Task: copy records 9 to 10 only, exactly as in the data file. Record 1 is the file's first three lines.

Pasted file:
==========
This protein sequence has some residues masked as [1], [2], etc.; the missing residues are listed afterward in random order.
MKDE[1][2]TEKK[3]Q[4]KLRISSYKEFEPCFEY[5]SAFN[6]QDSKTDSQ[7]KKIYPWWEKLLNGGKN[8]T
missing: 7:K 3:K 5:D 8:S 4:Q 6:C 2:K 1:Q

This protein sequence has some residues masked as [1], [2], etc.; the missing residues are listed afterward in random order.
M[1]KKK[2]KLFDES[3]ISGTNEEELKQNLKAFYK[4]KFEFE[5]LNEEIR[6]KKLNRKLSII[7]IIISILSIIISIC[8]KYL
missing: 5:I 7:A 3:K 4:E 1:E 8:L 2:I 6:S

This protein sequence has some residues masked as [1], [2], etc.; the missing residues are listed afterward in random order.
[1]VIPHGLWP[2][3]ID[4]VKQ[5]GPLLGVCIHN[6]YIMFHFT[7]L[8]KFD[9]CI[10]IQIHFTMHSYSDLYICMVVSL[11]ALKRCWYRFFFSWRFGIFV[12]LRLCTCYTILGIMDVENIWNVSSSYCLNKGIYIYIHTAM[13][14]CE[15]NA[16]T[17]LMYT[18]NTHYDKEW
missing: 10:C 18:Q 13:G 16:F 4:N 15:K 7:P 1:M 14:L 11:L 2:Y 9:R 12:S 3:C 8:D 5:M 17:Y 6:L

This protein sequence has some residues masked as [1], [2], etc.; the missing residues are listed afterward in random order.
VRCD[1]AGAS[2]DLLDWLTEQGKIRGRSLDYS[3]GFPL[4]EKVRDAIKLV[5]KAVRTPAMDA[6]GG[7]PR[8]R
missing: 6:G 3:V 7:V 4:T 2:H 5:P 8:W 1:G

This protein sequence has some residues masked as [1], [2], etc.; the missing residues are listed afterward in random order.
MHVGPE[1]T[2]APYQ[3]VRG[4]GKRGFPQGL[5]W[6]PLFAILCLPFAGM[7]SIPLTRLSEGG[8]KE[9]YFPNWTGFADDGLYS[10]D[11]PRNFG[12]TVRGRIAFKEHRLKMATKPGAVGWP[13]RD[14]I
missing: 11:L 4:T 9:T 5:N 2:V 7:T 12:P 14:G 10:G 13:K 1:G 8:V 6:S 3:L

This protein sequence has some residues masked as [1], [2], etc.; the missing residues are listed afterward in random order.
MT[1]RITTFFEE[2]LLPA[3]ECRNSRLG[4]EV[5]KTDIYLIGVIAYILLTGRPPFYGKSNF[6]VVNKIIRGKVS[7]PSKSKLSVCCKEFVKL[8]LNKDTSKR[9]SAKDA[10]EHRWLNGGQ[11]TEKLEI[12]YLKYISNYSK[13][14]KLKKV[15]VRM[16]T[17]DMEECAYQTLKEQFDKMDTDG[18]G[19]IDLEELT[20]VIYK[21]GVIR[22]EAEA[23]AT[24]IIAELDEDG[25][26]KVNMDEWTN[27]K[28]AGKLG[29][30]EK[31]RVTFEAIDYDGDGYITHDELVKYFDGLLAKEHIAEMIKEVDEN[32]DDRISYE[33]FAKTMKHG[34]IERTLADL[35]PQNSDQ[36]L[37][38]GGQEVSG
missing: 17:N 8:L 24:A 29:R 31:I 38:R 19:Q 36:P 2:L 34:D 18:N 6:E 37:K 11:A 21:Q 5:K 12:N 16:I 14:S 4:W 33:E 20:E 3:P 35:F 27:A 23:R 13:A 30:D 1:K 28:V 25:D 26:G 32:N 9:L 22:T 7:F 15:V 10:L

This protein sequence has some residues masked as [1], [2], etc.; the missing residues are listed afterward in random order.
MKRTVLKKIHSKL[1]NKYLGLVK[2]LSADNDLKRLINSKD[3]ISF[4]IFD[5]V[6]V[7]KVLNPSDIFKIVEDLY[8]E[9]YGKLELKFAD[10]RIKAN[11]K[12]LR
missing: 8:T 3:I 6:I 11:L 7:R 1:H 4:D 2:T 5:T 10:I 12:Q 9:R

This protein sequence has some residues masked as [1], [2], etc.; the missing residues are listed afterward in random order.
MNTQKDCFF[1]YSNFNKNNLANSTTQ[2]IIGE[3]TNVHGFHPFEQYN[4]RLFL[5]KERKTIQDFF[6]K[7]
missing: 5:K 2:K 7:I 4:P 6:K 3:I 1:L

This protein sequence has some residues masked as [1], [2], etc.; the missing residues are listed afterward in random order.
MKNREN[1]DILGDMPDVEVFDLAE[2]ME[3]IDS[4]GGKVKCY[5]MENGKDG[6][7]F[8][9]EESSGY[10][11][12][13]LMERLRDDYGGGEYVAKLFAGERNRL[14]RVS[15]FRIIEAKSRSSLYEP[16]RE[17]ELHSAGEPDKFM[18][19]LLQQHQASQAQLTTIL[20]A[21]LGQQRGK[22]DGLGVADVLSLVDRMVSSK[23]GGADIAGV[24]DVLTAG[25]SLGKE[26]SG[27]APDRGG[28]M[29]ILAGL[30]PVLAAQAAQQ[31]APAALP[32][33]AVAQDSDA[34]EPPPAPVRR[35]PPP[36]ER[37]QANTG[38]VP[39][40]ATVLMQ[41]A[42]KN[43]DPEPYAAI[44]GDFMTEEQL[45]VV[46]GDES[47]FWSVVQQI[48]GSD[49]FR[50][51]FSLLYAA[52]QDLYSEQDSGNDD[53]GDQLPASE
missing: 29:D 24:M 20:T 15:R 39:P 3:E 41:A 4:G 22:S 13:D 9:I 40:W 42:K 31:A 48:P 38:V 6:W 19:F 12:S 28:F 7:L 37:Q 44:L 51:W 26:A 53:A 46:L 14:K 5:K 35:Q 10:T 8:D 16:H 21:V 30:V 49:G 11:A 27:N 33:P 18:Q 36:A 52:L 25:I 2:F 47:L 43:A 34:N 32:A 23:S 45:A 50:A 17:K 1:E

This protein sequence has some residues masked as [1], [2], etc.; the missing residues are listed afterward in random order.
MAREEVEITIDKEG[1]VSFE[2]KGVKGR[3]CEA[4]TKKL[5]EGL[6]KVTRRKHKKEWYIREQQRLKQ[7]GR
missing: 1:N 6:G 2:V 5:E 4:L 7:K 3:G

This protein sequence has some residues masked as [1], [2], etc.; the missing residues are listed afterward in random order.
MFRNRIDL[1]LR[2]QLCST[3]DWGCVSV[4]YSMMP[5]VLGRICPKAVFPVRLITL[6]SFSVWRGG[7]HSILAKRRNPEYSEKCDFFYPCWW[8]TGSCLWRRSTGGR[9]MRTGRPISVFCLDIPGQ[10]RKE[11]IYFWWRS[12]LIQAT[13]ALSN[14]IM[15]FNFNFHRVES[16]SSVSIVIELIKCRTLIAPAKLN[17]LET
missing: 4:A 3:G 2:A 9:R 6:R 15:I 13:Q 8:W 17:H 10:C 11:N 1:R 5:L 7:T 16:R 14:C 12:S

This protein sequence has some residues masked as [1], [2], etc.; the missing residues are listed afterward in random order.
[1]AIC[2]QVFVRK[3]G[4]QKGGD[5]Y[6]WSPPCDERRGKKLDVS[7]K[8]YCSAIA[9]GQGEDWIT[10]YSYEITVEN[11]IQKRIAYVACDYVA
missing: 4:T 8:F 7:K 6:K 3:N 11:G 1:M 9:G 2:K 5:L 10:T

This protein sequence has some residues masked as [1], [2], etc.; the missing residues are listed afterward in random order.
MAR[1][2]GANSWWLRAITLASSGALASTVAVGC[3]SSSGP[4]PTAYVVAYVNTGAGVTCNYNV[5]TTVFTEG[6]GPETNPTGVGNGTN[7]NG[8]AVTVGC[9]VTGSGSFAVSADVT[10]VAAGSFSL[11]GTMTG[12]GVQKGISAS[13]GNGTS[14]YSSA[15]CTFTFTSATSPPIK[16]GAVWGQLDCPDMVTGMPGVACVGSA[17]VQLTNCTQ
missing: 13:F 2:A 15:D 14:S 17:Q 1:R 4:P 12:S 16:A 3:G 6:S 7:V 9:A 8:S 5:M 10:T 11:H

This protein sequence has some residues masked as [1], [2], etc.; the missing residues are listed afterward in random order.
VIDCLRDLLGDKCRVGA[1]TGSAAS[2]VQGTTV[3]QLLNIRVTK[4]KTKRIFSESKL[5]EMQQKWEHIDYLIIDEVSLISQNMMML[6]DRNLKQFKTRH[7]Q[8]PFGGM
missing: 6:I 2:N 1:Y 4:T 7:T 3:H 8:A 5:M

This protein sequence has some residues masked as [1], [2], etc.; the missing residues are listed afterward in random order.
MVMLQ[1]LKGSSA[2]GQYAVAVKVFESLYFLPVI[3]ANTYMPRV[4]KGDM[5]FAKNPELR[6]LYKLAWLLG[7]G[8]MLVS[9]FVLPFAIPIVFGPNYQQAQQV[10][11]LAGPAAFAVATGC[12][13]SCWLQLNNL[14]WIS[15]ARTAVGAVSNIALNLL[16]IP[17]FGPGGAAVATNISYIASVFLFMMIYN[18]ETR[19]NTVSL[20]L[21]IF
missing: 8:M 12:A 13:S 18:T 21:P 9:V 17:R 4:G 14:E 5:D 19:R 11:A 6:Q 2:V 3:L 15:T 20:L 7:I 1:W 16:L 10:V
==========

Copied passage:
This protein sequence has some residues masked as [1], [2], etc.; the missing residues are listed afterward in random order.
MKNREN[1]DILGDMPDVEVFDLAE[2]ME[3]IDS[4]GGKVKCY[5]MENGKDG[6][7]F[8][9]EESSGY[10][11][12][13]LMERLRDDYGGGEYVAKLFAGERNRL[14]RVS[15]FRIIEAKSRSSLYEP[16]RE[17]ELHSAGEPDKFM[18][19]LLQQHQASQAQLTTIL[20]A[21]LGQQRGK[22]DGLGVADVLSLVDRMVSSK[23]GGADIAGV[24]DVLTAG[25]SLGKE[26]SG[27]APDRGG[28]M[29]ILAGL[30]PVLAAQAAQQ[31]APAALP[32][33]AVAQDSDA[34]EPPPAPVRR[35]PPP[36]ER[37]QANTG[38]VP[39][40]ATVLMQ[41]A[42]KN[43]DPEPYAAI[44]GDFMTEEQL[45]VV[46]GDES[47]FWSVVQQI[48]GSD[49]FR[50][51]FSLLYAA[52]QDLYSEQDSGNDD[53]GDQLPASE
missing: 29:D 24:M 20:T 15:R 39:P 3:E 41:A 4:G 22:S 13:D 9:I 40:W 42:K 31:A 48:P 38:V 6:W 19:F 12:S 28:F 7:L 37:Q 44:L 51:W 26:A 53:A 46:L 14:K 5:K 35:Q 10:T 8:D 16:H 21:V 30:V 49:G 11:A 27:N 33:P 18:Q 36:A 52:L 25:I 2:F 47:L 43:A 34:N 32:A 23:S 45:A 50:A 17:K 1:E

This protein sequence has some residues masked as [1], [2], etc.; the missing residues are listed afterward in random order.
MAREEVEITIDKEG[1]VSFE[2]KGVKGR[3]CEA[4]TKKL[5]EGL[6]KVTRRKHKKEWYIREQQRLKQ[7]GR
missing: 1:N 6:G 2:V 5:E 4:L 7:K 3:G